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Sunday, May 31, 2020

Panama included in the European Commission list of non-cooperative tax jurisdictions

Panama included in the European Commission list of non-cooperative tax jurisdictions

In addition to Panama and Nicaragua, Brussels added the Bahamas, Barbados, Botswana, Cambodia, Ghana, Jamaica, Mauritius, Mongolia, Myanmar and Zimbabwe to the list.
The European Commission presented its new methodology to fight money laundering and terrorist financing on Thursday May 7, and included Panama and Nicaragua on list of non-cooperative tax jurisdictions.

"We need to end the dirty money that infiltrates our financial system," said Commission Vice President Valdis Dombrovskis.

The European Commission (EC) on Thursday included Panama and Nicaragua in its new list of non-cooperative tax jurisdictions, along with 10 other countries.

In addition to Panama and Nicaragua, Brussels added the Bahamas, Barbados, Botswana, Cambodia, Ghana, Jamaica, Mauritius, Mongolia, Myanmar and Zimbabwe to the list.

Along with those twelve countries that the Community Executive added today, Afghanistan, Iraq, Vanuatu, Pakistan, Syria, Trinidad and Tobago, Uganda and Yemen remain on the list.

However, the EC stated that it is still analyzing the situation in Afghanistan, Iraq, Trinidad and Tobago or Vanuatu, despite the fact that they remain on the list.

In February of last year, the Commission Executive already included Panama in a list of countries with regulations that could facilitate money-laundering and financing of terrorism, along with 22 other states and jurisdictions around the world.

However, the member states of the European Union rejected this repertoire, considering that its elaboration was not transparent and sufficient communication was not maintained with the countries included.

After that decision of the member states, the European Commission had to present a new list and methodology behind it, which they now have done.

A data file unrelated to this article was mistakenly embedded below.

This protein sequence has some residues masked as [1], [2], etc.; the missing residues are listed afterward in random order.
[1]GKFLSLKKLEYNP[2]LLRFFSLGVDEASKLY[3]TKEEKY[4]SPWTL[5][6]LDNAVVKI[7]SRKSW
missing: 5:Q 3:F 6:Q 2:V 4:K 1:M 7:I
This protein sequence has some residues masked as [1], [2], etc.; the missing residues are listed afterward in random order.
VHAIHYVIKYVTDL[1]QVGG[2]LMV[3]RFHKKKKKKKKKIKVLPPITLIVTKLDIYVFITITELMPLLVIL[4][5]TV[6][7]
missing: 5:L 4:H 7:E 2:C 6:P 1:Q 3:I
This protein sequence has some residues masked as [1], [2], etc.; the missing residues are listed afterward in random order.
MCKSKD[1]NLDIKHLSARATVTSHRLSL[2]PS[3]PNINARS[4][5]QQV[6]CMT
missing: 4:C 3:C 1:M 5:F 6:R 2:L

The list published on Thursday is not yet based on the updated methodology, since the new method requires contacting the countries that could become part of the repertoire due to their deficiencies in the fight against money laundering and terrorist financing.

Brussels explained in a statement that in the absence of applying the new methodology, it has revised its list "taking into account the development of events at the international level since 2018.

The new list is "better aligned" with the ones published by the Financial Action Task Force (FATF).

In accordance with the EU directive against money laundering, the European Commission must identify "high risk third countries with strategic deficiencies in their regimes against money laundering and terrorist financing".

Banks and other financial institutions have to take extra precautions when transacting with those third countries.

In any case, the inclusion in the list does not imply the application of sanctions, restrictions in commercial relations or inability to access development aid.

The updated list will now be sent to the European Parliament and the EU Council for approval within one month, although an extension of another month is possible.
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